The wealth of Indian billionaires rose by Rs 2,200 crore a day last year, with the top 1% of the country’s richest getting richer by 39% as against a 3% increase in wealth for the bottom-half of the population, according to a study released by Oxfam on Monday.
The document, released before the start of the five-day World Economic Forum in Switzerland’s Davos, said 13.6 crore Indians, who make up the poorest 10% of the country, have remained in debt since 2004.
Oxfam International Executive Director Winnie Byanyima said it is “morally outrageous” that a few wealthy individuals are collecting a growing share of India’s wealth, while the poor are struggling to find their next meal or pay for medicines, PTI reported.
“If this obscene inequality between the top 1% and the rest of India continues, it will lead to a complete collapse of the social and democratic structure of this country,” said Byanyima.
The study showed that India’s top 10% holds 77.4% of the total national wealth, while the top 1% holds 51.53% of the wealth. A massive chunk of the population – the bottom 60% – holds only 4.8% of the national wealth. “The wealth of the top nine billionaires is equivalent to the wealth of the bottom 50% of the population,” it said.
India now has a total of 119 billionaires, having added 18 new ones last year. Their total wealth crossed the $400 billion, around Rs 28 lakh crore, mark for the first time. The country is also expected to produce 70 new dollar millionaires every day between 2018 and 2022, the study added.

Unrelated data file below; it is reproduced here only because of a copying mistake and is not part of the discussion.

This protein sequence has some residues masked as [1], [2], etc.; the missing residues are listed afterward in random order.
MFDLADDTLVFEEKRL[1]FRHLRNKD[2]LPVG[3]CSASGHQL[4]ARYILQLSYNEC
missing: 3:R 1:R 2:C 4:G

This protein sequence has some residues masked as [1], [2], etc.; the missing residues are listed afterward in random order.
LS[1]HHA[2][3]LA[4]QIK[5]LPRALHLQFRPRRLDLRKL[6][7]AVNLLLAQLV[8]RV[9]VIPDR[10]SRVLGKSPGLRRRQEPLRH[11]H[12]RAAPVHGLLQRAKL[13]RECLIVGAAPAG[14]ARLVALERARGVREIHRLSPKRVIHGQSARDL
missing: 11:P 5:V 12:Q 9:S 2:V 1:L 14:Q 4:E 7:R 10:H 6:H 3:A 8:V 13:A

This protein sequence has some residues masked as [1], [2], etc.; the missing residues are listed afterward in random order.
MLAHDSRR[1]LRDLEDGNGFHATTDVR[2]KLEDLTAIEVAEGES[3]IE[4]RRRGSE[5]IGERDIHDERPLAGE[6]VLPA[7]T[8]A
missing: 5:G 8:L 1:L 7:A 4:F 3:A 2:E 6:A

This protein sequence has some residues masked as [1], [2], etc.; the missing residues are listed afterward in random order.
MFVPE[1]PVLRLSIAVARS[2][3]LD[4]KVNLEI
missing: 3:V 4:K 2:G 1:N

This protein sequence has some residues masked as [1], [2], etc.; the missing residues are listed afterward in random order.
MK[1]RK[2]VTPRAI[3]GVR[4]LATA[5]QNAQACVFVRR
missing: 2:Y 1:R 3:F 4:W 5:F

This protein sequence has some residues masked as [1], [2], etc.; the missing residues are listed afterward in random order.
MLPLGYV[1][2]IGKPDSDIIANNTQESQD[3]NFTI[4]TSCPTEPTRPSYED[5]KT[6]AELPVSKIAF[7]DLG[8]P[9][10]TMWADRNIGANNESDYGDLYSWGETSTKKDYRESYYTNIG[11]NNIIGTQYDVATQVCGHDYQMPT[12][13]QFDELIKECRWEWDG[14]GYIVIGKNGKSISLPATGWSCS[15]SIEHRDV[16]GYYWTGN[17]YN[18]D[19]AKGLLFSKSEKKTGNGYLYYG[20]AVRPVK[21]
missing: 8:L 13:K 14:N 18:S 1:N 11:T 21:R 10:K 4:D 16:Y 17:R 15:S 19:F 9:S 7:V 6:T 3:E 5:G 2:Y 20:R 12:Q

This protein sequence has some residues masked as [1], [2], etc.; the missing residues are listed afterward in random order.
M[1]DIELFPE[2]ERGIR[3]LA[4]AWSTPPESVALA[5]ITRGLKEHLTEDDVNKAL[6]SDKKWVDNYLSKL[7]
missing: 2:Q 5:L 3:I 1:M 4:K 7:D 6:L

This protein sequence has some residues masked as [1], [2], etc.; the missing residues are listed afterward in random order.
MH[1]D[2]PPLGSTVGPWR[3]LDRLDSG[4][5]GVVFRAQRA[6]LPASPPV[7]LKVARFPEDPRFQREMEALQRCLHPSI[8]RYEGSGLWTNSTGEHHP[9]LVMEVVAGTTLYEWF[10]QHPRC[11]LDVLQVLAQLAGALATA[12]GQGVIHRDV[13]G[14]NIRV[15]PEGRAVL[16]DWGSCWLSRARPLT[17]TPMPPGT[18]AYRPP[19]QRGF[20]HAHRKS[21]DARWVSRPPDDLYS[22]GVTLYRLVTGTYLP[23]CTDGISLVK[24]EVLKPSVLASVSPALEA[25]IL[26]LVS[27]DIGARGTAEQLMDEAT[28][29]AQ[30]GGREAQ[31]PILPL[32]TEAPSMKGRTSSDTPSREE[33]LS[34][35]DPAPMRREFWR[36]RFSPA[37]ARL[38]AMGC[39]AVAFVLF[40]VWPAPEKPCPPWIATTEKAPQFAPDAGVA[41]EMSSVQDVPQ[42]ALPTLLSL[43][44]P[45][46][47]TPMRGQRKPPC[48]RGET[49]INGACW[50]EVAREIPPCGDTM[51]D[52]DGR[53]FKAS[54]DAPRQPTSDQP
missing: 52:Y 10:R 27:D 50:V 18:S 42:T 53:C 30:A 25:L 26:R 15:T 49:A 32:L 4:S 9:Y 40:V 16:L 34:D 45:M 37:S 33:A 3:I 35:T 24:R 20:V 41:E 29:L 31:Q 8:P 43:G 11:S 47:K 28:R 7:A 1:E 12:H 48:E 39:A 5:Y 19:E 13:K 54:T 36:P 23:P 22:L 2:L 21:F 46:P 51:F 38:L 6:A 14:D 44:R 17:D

The study said the total revenue and expenditure of the Centre and states for medical, public health, sanitation and water supply is Rs 2,08,166 crore, less than the Rs 2.8 lakh crore wealth of Mukesh Ambani, India’s richest individual.
The global figures
Oxfam said that the world’s 26 richest people own the same wealth as the poorest half of the population, and the combined fortunes of billionaires rose by $2.5 billion, around Rs 1.78 lakh crore, each day in 2018. Meanwhile, the wealth of 3.8 billion people at the bottom of the scale declined by 11% last year.
Amazon Chief Executive Officer Jeff Bezos, the world’s richest man, saw his wealth increase to $112 billion, around Rs 8 lakh crore, last year. According to the study, just 1% of his wealth was the equivalent of Ethiopia’s total health budget.
Oxfam said that governments were only helping increase inequality by underfunding public services like healthcare and education while undertaxing the rich. “The super-rich and corporations are paying lower rates of tax than they have in decades,” it said. “The human costs – children without teachers, clinics without medicines – are huge.”